On March 7th, 2024, Lilly targeted pharmacies and medical spas selling fake products. The US drug-making company took legal action against four medical spas, weight-loss clinics, and four compounding clinics to stop them from selling scam products containing tirzepatide. Compounded drugs are specially formulated medications that share the same ingredients as their branded counterparts. They are frequently less expensive but also come under less regulatory scrutiny. 

In an open letter, Lilly said some of these products had a different color and a different chemical structure. Lilly discovered compounded and counterfeit versions of its well-known tirzepatide medications that differ from the approved versions of Zepbound or Mounjaro in that they contain bacteria, distinct chemical structures and other concerning features. Additionally, Lilly stated, “In at least one instance, the product was nothing more than sugar alcohol.” A request for comment was not immediately answered by the Alliance for Pharmacy Compounding, which is the representative organization for compounding pharmacists and technicians. 

Safety Risks of Using Compounded or Counterfeit Tirzepatide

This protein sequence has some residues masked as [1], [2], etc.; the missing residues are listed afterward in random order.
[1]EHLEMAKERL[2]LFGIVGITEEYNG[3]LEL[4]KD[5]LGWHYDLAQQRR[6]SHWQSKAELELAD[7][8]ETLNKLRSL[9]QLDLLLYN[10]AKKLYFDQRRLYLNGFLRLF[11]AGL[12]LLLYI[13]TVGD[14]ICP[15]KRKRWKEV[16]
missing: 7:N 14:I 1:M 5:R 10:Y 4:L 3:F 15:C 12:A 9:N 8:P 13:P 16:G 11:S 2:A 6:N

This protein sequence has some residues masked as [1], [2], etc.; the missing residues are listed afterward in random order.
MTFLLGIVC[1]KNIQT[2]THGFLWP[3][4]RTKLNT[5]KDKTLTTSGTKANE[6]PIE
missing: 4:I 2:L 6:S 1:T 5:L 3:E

Lilly advises against the use of compounded or counterfeit tirzepatide products, as they may contain harmful substances posing significant health risks. The company emphasizes that it does not supply tirzepatide active pharmaceutical ingredient (API) to compounding pharmacies. Lilly’s diabetes and weight loss drugs, Mounjaro and Zepbound, are exclusively manufactured and distributed by Lilly. The company also highlights that medications labeled only as “tirzepatide” are not FDA-approved products. Lilly is actively pursuing legal action against entities making false claims about selling Zepbound, Mounjaro, or FDA-approved tirzepatide medications. Patients who suspect they may have obtained or used counterfeit or compounded tirzepatide are urged to consult a healthcare professional to address their concerns.

How do you Spot Fake Mounjaro and Zepbound Injections?